Kenyataan Atas Siasatan Polis Tashny Sukumaran – HAKAM Youth

Pemuda HAKAM merakamkan solidariti untuk wartawan South China Morning Post (SCMP), Tashny Sukumaran yang kini sedang disiasat oleh pihak polis di bawah Seksyen 504 Kanun Keseksaan dan Seksyen 233 Akta Komunikasi dan Multimedia 1998 selepas menerbitkan suatu artikel pada 1 Mei 2020. Artikel tersebut adalah berkenaan serbuan yang dijalankan oleh pihak berkuasa ke atas warga migran dan pelarian secara besar-besaran semasa pandemik COVID-19.

Artikel Cik Tashny yang dikatakan “membangkitkan pecah keamanan” merupakan artikel yang penuh berfakta. Operasi serbuan yang dijalankan baru-baru ini telah mengundang pelbagai kritikan kerana tidak mematuhi langkah penjarakan sosial sempena pelaksanaan Perintah Kawalan Pergerakan. Beratus-ratus orang termasuk kanak-kanak telah ditahan dan dibawa ke pusat penahanan yang penuh sesak, maka potensi peningkatan risiko jangkitan virus dan pembentukan kluster baru menjadi tinggi. Ironinya, pihak berkuasa menerangkan bahawa operasi tersebut diperlukan untuk mengelakkan migran yang tidak berdokumen daripada bergerak ke kawasan lain supaya perebakan virus dapat dihentikan. Read more

Statement on Tashny Sukumaran’s Police Investigation – HAKAM Youth Statement

HAKAM Youth expresses solidarity with journalist Tashny Sukumaran who has been called for an investigation with the authorities after publishing an article dated 1 May 2020 on South China Morning Post (SCMP). The article, which reported the mass raids conducted on migrant workers and refugees in Malaysia amidst the COVID-19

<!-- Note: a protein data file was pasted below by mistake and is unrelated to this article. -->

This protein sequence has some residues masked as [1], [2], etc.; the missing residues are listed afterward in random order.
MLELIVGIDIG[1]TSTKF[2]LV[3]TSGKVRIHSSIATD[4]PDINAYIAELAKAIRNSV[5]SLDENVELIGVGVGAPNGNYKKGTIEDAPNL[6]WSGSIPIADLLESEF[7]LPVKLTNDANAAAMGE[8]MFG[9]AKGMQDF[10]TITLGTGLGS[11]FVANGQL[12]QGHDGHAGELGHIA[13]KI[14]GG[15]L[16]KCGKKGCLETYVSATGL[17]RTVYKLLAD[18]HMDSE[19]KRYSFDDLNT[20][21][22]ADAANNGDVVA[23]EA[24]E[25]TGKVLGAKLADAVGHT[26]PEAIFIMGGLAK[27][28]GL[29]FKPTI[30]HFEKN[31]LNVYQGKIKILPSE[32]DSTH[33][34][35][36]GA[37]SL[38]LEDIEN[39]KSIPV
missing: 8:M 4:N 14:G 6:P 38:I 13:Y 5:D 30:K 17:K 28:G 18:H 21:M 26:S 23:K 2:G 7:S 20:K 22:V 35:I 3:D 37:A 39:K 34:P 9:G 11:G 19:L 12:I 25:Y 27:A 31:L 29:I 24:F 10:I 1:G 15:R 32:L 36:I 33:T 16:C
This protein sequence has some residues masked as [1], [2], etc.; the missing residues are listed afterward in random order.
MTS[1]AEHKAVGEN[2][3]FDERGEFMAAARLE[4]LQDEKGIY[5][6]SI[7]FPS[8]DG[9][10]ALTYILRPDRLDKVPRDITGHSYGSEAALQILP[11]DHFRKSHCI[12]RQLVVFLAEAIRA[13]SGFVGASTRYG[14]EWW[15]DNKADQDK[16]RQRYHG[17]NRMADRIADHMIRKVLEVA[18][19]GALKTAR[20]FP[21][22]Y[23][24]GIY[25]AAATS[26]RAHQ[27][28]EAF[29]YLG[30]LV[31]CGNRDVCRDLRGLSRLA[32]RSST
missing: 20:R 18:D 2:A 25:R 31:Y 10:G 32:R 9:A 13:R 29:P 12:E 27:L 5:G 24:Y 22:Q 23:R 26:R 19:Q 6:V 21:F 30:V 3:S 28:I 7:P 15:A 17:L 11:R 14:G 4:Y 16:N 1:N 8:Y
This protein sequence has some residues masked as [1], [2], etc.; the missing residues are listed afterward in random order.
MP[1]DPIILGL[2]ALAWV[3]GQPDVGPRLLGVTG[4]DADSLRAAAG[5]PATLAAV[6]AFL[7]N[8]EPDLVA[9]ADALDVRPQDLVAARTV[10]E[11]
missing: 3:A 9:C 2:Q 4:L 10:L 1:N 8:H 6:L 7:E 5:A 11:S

pandemic, is alleged to have violated Section 504 of the Penal Code and Section 233 of the Communications and Multimedia Act 1998.

Claimed to be “offensive”, Ms. Tashny’s article is nothing short of facts. The recent raids on immigrants have attracted wide criticism for not adhering to social distancing measures despite the Movement Control Order (MCO) being in force. Hundreds of people including children were hauled up and taken away in trucks to overcrowded
detention centres, and this put them at a higher risk of getting infected and forming a new cluster. Ironically, the authorities later clarified that the Labour Day operation is necessary to curb the spreading of the virus by preventing undocumented migrants from travelling to other areas. Read more

Implications of a 1-Day Parliament Sitting – HAKAM Yoth Statement